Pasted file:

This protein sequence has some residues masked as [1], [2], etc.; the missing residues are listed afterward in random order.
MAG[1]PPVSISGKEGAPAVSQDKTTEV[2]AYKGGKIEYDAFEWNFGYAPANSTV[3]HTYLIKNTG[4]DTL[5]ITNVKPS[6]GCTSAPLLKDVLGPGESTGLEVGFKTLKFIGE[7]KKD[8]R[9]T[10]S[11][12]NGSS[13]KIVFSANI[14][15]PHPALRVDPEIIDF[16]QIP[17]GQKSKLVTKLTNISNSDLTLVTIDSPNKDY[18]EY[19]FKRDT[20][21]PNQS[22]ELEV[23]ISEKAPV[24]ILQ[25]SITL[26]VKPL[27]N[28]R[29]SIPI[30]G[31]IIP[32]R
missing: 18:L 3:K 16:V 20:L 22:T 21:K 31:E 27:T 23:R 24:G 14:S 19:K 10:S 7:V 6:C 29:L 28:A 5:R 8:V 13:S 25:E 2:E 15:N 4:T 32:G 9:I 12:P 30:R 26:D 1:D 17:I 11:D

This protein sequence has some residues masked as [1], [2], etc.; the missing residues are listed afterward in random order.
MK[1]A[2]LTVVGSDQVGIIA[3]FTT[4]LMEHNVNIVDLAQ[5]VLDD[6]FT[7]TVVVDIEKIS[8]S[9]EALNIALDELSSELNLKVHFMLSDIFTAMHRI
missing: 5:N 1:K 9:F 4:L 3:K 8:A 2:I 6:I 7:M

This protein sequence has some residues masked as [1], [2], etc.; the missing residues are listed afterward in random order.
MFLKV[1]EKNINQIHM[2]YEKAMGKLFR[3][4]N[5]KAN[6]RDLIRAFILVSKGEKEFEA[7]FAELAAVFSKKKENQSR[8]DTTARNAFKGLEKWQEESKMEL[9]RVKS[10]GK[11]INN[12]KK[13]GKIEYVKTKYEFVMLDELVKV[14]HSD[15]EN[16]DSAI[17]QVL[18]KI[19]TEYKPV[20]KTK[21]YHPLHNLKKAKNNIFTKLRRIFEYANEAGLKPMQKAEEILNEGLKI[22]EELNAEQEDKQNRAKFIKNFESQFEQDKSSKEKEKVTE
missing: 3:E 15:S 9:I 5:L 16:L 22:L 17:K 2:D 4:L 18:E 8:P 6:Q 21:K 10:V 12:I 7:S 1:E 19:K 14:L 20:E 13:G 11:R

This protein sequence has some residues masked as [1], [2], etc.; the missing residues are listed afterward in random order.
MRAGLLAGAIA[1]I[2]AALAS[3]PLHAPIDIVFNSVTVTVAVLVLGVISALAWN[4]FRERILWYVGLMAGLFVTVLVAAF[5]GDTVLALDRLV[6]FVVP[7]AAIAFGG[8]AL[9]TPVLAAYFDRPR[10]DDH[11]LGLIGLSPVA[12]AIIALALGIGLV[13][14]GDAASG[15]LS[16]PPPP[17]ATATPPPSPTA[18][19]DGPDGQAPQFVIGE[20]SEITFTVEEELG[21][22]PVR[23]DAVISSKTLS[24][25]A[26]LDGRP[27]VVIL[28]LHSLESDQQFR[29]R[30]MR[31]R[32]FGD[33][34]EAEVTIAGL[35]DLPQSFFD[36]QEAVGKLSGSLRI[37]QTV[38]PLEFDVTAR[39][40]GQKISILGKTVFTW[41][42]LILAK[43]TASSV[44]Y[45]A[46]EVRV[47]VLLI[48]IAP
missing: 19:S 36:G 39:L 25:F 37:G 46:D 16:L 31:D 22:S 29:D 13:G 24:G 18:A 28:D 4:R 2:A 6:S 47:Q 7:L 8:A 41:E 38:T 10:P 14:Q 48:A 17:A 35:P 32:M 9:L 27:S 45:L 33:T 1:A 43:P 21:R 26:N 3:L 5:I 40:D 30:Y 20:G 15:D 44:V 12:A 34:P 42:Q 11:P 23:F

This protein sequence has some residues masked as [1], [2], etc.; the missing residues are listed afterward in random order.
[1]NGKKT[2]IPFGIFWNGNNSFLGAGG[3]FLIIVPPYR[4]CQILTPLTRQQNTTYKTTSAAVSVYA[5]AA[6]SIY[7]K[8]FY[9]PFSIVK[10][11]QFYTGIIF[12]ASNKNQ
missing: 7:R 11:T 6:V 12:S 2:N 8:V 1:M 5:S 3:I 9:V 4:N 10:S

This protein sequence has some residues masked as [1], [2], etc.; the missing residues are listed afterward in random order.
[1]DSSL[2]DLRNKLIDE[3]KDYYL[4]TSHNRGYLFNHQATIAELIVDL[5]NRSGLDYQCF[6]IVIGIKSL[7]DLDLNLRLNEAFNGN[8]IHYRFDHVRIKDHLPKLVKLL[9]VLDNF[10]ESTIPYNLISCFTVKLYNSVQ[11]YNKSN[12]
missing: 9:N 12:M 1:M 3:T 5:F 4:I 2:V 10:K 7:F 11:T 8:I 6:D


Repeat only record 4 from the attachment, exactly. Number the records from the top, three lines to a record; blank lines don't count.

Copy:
This protein sequence has some residues masked as [1], [2], etc.; the missing residues are listed afterward in random order.
MRAGLLAGAIA[1]I[2]AALAS[3]PLHAPIDIVFNSVTVTVAVLVLGVISALAWN[4]FRERILWYVGLMAGLFVTVLVAAF[5]GDTVLALDRLV[6]FVVP[7]AAIAFGG[8]AL[9]TPVLAAYFDRPR[10]DDH[11]LGLIGLSPVA[12]AIIALALGIGLV[13][14]GDAASG[15]LS[16]PPPP[17]ATATPPPSPTA[18][19]DGPDGQAPQFVIGE[20]SEITFTVEEELG[21][22]PVR[23]DAVISSKTLS[24][25]A[26]LDGRP[27]VVIL[28]LHSLESDQQFR[29]R[30]MR[31]R[32]FGD[33][34]EAEVTIAGL[35]DLPQSFFD[36]QEAVGKLSGSLRI[37]QTV[38]PLEFDVTAR[39][40]GQKISILGKTVFTW[41][42]LILAK[43]TASSV[44]Y[45]A[46]EVRV[47]VLLI[48]IAP
missing: 19:S 36:G 39:L 25:F 37:G 46:D 16:L 31:D 22:S 29:D 13:G 24:G 18:A 28:D 4:R 2:A 6:S 47:Q 7:L 8:A 41:E 38:T 10:P 14:Q 48:A 17:A 35:P 32:M 9:L 27:S 45:L 33:T 1:A 43:P 21:R 26:N 3:L 5:I 40:D 30:Y 20:G 15:D 44:V 12:A 34:P 42:Q 11:P 23:F